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'Stop relying on good US fortune', top banker urges

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Gowon Bowe

By NEIL HARTNELL

Tribune Business Editor

nhartnell@tribunemedia.net

The Bahamas must "stop relying on its good fortune" and US proximity to reverse its downgrade spiral and recover its economy from COVID-19's clutches, a top banker has warned.

Gowon Bowe, Fidelity Bank (Bahamas) chief executive, told Tribune Business in the wake of the latest downgrade by Standard & Poor's (S&P) that The Bahamas must demonstrate there is more to its game than simply depending on its northern neighbour.

He argued that present and future governments "have to stop relying on proximity and our good fortune when America does well" to drive this nation's economic growth, job creation and fiscal performance.

"We have to be very deliberate in demonstrating we have our own policies, own strategy...," Mr Bowe said. "We have to stop relying on good fortune and instead rely on our intelligence, competence and ability we have, but which I don't think we demonstrate sufficiently."

S&P's latest downgrade, from 'BB' to 'BB-', pushed The Bahamas further into so-called 'junk' territory. The repercussions are likely to include the Government having to pay more in terms of higher interest rates when it borrows on the international capital markets, a cost that will be borne by Bahamian taxpayers, who already face an 8.95 percent coupon on the latest $600m bond.

The Bahamas' reduced sovereign creditworthiness also means this nation's country risk will have increased in the eyes of investors, with the consequence likely to be greater demand for tax breaks and subsidies by sponsors of major development projects.

While emphasising that he is not suggesting The Bahamas is going bankrupt, Mr Bowe argued that the country ought to adopt the posture of a company seeking Chapter 11 bankruptcy protection from its creditors and develop a credible restructuring plan to satisfy both them and the judge (playing the role of S&P and Moody's).

"What it does signal," he added of the downgrade, "is we've not demonstrated sufficiently to them [S&P] that there's a specific and purposeful plan to address what is the intervention and material fall-out of the COVID-19 pandemic and what was Hurricane Dorian.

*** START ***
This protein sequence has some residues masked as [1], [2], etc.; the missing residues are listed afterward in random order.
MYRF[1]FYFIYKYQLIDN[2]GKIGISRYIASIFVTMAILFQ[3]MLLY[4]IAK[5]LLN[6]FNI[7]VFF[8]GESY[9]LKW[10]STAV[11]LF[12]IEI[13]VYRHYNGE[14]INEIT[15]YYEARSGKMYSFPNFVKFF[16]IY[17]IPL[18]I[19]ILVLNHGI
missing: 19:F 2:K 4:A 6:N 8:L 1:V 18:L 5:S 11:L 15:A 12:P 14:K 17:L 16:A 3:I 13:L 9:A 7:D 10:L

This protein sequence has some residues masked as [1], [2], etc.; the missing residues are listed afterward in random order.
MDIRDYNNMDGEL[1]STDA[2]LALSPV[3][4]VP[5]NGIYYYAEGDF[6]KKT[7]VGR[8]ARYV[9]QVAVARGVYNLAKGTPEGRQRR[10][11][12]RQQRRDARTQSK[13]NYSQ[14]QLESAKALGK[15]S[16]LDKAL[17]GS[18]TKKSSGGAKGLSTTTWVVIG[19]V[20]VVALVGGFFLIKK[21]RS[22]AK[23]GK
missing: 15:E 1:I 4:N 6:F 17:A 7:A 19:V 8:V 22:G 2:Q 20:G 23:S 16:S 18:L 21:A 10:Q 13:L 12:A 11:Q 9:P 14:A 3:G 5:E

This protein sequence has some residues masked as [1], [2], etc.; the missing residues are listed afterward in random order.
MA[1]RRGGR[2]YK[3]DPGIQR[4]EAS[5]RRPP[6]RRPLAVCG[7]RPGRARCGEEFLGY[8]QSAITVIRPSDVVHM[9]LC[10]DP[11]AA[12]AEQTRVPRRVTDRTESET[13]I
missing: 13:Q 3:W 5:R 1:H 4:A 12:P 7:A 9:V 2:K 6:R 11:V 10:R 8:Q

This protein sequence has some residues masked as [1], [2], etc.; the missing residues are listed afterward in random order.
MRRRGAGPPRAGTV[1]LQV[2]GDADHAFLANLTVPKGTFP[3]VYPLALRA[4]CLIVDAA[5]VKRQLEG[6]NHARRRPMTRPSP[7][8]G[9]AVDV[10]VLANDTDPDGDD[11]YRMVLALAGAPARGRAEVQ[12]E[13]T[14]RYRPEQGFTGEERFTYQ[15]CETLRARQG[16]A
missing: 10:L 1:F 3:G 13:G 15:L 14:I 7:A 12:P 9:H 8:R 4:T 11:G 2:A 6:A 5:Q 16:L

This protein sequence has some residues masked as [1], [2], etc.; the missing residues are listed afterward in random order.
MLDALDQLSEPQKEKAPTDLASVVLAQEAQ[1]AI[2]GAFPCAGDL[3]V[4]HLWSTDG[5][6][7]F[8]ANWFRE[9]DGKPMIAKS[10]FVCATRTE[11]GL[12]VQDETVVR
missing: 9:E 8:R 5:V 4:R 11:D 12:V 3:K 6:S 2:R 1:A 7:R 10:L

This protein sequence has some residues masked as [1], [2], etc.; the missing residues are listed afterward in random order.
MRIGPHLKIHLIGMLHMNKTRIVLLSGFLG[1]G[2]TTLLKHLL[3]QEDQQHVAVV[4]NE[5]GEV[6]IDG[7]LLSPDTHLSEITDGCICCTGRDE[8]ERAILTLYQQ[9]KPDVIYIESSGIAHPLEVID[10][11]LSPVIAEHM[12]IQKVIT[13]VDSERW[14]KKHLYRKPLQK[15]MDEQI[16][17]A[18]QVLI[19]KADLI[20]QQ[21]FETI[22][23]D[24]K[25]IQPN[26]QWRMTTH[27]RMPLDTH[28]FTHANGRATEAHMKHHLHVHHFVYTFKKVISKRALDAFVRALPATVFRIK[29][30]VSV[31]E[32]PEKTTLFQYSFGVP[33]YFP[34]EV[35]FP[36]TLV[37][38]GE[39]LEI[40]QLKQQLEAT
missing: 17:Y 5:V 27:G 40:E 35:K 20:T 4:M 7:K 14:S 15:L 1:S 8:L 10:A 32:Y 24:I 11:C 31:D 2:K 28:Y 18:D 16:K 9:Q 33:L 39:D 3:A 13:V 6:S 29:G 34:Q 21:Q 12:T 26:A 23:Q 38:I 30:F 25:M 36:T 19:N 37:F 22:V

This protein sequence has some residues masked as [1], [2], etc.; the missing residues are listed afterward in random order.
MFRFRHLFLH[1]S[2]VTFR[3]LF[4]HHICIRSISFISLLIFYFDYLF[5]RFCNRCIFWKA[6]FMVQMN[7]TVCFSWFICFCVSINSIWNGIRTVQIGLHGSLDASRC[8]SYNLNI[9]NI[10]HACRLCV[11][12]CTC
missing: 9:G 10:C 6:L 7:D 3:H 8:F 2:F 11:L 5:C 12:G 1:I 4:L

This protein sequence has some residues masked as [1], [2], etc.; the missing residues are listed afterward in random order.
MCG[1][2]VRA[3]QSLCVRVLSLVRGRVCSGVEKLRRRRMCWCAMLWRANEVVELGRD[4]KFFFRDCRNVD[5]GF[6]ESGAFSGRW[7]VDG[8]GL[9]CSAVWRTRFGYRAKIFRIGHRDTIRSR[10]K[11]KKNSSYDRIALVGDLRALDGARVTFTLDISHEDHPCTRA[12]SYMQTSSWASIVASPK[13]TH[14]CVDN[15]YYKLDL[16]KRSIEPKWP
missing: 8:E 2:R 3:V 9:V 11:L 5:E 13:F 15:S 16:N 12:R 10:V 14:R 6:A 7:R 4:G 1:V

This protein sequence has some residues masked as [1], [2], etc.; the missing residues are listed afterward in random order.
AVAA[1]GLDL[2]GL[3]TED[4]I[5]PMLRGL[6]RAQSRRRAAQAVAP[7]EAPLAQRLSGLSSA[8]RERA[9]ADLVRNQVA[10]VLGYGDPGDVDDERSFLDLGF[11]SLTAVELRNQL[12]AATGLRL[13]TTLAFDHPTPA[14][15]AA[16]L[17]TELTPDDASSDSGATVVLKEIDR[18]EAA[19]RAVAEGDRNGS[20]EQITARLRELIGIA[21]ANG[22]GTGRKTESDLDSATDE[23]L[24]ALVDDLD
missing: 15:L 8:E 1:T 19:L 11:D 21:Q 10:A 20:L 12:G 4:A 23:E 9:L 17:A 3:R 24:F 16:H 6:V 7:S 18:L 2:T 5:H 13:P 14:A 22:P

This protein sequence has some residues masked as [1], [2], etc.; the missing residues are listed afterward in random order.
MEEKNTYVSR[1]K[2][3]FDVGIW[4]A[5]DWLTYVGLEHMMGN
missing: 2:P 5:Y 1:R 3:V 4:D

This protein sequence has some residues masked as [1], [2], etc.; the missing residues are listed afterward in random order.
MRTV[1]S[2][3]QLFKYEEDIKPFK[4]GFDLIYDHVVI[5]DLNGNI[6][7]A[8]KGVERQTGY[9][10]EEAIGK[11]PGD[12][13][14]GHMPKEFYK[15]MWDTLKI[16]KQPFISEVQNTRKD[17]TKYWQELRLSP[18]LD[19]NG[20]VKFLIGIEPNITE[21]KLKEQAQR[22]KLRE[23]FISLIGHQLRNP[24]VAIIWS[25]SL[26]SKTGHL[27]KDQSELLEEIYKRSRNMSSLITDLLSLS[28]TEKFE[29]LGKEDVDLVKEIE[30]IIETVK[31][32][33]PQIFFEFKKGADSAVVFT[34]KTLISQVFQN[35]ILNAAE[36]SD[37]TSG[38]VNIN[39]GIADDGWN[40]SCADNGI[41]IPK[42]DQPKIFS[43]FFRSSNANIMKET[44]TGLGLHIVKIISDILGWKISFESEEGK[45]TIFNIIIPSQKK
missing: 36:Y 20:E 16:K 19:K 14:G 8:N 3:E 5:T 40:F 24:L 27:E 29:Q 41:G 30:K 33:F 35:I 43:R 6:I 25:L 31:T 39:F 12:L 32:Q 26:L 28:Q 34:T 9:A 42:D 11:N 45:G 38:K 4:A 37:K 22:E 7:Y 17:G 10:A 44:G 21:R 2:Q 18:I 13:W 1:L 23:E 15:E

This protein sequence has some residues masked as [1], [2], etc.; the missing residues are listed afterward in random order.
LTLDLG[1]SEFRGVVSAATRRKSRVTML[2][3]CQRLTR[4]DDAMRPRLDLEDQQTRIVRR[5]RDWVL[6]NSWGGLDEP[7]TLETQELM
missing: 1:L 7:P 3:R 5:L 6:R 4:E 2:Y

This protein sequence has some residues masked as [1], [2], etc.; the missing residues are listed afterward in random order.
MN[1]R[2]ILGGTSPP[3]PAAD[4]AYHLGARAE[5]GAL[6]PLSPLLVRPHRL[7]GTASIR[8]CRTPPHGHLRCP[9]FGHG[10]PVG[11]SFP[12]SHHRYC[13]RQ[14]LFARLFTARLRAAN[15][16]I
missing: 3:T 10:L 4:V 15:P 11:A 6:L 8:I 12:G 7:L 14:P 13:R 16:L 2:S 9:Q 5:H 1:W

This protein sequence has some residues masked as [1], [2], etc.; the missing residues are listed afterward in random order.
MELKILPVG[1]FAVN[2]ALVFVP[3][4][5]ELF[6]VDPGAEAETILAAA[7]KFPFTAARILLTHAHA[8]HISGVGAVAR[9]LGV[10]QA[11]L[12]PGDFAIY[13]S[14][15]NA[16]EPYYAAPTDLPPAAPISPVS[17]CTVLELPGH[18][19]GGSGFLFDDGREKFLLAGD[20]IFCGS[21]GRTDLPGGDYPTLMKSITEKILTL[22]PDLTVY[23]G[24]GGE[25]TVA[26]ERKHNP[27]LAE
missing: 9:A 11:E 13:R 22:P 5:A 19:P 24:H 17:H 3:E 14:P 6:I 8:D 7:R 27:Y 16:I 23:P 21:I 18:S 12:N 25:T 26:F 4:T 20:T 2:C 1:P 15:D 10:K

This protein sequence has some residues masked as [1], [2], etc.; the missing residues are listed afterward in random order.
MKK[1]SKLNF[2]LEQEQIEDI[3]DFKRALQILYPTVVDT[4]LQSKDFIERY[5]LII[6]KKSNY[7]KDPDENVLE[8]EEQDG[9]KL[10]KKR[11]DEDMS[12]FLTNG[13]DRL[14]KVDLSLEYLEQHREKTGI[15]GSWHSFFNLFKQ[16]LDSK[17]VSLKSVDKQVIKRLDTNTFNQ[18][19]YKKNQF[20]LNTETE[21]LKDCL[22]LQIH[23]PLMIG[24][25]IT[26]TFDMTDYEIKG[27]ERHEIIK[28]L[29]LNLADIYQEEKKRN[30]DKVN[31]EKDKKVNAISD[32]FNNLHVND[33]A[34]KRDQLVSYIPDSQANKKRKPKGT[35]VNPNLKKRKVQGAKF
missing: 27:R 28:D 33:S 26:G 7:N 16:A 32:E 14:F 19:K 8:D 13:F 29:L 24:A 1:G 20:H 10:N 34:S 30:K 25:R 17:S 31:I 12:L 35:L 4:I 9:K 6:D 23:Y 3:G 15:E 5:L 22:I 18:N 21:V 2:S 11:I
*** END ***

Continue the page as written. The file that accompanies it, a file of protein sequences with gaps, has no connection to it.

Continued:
"The Bahamas' recovery and economic fortunes will be in how we respond to the COVID-19 pandemic from a tourism perspective. We are caught in one of these vicious cycles that says when the economic environment around us is not bolstering our prosperity we have to be far more deliberate in the actions and policies we take and make."

S&P, in justifying the rational for the downgrade, said the latest $600m foreign currency bond had also increased The Bahamas' external debt. "Although external financing helped support The Bahamas' foreign exchange reserves, it raised the country's external indebtedness," it added.

"We expect the external debt of the public and financial sectors, net of usable reserves and financial sector external assets, will be about 117 percent of current account receipts in 2020. These figures include the government's $2.25bn in external bonds, but do not include the external debt and foreign direct investment in the islands' substantial tourism sector."

S&P continued: "Based on the gross external liabilities of the country's large banking sector, we expect the gross external financial needs of the public and financial sectors will be 352 percent of current account receipts in 2020, up from about 200 percent in 2019.